How Motherhood Earned Me a Free Sex Toy

When I was pregnant with my son, I heard a comedienne talking about the aftereffects of childbirth:

"I'm peeing all the time. I'm actually peeing right now," she said.

That will never happen to me, I told myself.

I was in denial--the kind of deep, pre-delivery denial that ensures the continuation of the species. This maternal defense mechanism sustained several calming delusions. I believed that my partner and I would take a pleasant walk during the early stages of labor. I believed that I would not beg for drugs when the contractions started. And I believed that my intimate geography would not be forever reconfigured into Frankenpuss.

Once my son was born, however, I had plenty of other things on my mind. The war in Iraq had just started. There was an anti-marriage amendment on the ballot in my state. Also, there was this new little person in my life, and his every coo and sigh was mesmerizing.

So it took me a while to come to terms with the fact that I had a pee problem.

My first moment of reckoning was at a Le Tigre show. It was summer, and I was surrounded by a sea of sweaty dykes. When the band launched into my favorite song, I instinctively started pogoing up and down.

Much to my dismay, each percussive bounce produced a corresponding trickle. I became increasingly less enthusiastic, finally slowing my movement to a cautious, tight-legged swaying.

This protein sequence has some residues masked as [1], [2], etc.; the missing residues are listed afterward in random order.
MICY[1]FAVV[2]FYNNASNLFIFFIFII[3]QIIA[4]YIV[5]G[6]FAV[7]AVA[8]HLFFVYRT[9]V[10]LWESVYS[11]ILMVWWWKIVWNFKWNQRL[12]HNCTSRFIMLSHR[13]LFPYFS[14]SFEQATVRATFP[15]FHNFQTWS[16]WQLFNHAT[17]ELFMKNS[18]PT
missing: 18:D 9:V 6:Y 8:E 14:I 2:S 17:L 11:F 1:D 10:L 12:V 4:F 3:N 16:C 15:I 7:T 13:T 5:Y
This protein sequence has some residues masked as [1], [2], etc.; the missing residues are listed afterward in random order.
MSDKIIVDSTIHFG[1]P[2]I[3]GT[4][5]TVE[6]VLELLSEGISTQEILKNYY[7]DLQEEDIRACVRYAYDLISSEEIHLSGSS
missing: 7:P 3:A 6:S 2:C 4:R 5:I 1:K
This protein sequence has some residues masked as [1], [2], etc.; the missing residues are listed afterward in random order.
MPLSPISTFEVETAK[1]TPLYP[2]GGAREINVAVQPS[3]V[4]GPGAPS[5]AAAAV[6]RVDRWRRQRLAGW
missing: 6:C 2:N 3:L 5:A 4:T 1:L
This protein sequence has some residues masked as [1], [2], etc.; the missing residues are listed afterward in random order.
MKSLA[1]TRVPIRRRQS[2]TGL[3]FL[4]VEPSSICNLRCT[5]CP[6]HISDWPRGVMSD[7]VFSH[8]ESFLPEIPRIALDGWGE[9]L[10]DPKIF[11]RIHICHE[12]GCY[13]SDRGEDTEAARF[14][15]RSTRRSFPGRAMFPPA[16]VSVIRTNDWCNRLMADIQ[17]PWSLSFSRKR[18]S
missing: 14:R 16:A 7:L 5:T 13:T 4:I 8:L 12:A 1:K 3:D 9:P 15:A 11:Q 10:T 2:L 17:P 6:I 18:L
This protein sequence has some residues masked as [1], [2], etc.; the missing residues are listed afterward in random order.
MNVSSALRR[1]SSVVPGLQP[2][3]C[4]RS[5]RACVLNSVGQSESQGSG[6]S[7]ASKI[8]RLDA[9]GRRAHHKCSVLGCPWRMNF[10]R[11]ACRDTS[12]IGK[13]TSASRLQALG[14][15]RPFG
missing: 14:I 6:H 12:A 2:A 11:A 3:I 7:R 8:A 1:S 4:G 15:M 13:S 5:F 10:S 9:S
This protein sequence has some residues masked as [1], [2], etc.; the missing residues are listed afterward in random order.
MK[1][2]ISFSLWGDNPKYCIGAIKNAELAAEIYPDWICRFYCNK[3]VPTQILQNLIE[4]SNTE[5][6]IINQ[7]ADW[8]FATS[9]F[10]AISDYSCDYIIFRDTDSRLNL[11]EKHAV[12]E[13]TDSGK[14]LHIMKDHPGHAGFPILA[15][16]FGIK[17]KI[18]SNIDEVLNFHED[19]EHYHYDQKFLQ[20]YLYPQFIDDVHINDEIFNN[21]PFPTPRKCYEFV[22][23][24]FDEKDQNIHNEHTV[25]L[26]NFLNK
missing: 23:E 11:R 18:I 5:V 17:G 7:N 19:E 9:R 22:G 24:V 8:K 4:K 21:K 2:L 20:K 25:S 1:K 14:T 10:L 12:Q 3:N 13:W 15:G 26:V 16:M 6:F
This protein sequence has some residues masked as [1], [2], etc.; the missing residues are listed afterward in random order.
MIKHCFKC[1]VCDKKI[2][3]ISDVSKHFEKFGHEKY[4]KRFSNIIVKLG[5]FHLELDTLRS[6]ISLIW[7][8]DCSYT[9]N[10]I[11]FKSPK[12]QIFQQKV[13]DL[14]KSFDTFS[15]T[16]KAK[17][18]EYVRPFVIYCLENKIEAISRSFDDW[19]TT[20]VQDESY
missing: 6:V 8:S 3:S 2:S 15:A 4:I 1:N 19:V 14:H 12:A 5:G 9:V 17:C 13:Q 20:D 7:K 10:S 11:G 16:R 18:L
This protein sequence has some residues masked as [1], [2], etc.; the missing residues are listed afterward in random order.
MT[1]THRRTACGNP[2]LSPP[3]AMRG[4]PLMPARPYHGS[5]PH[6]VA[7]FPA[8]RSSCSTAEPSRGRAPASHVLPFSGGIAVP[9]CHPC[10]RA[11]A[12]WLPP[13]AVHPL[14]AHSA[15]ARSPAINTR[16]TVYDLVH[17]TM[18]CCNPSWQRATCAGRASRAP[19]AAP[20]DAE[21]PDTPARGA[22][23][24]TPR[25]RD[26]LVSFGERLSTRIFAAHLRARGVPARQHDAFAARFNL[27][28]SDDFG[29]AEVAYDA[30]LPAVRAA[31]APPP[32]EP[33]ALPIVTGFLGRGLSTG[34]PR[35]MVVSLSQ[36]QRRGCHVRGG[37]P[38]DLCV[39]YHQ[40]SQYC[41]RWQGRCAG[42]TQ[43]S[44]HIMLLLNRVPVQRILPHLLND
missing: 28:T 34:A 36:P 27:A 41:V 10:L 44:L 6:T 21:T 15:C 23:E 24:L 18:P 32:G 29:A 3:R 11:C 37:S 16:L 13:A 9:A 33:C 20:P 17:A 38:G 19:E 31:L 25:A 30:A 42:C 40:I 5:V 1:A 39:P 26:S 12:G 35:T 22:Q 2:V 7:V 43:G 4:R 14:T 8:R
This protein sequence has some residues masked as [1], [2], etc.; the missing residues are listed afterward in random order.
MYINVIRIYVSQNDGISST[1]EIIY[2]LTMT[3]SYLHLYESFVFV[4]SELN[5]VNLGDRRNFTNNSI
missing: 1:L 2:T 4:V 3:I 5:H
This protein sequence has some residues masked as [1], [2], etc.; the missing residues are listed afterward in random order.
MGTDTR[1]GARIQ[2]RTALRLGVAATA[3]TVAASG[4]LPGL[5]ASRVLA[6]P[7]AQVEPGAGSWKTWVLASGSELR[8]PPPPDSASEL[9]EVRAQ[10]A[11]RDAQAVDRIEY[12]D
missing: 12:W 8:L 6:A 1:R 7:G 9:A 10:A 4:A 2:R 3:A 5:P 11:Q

I wish I could think of peeing on myself as a punk rock statement, like the time Donita Sparks of L7 threw a used tampon from the stage--but, in truth, I don't have the rock-n-roll chops to pull it off.

My doctor prescribed Kegel exercises. I was dubious. My laundry pile was taller than my son. I was struggling to get to the gym twice a week to tone the muscles that actually show. How was I going to find time in my daily routine for three sets of Kegels?

A year later, at my annual exam, she asked, "How's the incontinence?"

Ouch. The "I" word. I knew it was time to get serious.

My doctor referred me to a specialist, who asked, "How many pads are you using per day?"

"You mean for my period?"

"No, for your incontinence." I guess a lot of women wait even longer than I did before they seek medical attention.

Although I wasn't at the point of needing pads, the specialist recommended something called a Colpexin Sphere to help me practice my Kegels with greater precision and effectiveness.

At first I was skeptical--the name sounded so clinical. Then I saw it. A hard plastic sphere with a little string attached. If you're familiar with the Babeland catalog, you might visually cross-reference "the Silver Bullet" (minus vibration) or the "Luna Beads."

Right there on the exam table, I had an epiphany. Strengthening my pubococcygeal muscle was not another chore to be added to my lengthy to-do list. Strengthening my pubococcygeal muscle was going to be... fun.

There are surely less convoluted and less medical routes to this realization. Babeland has a whole page devoted to Kegels and a whole selection of toys that make the Colpexin Sphere look downright plain.

But I got mine for free.

I don't have medical benefits at my job, so I have a no-frills private insurance plan. When the doctor said she'd submit the claim for the Colpexin Sphere, I thought "There's no way they're gonna pay for that."

But they did.

After a few months with my Colpexin Sphere, I no longer think of Kegel exercises as just another chore. In fact, it's remarkably easy to find the time to do them.

Now my problem is making it through all three sets...

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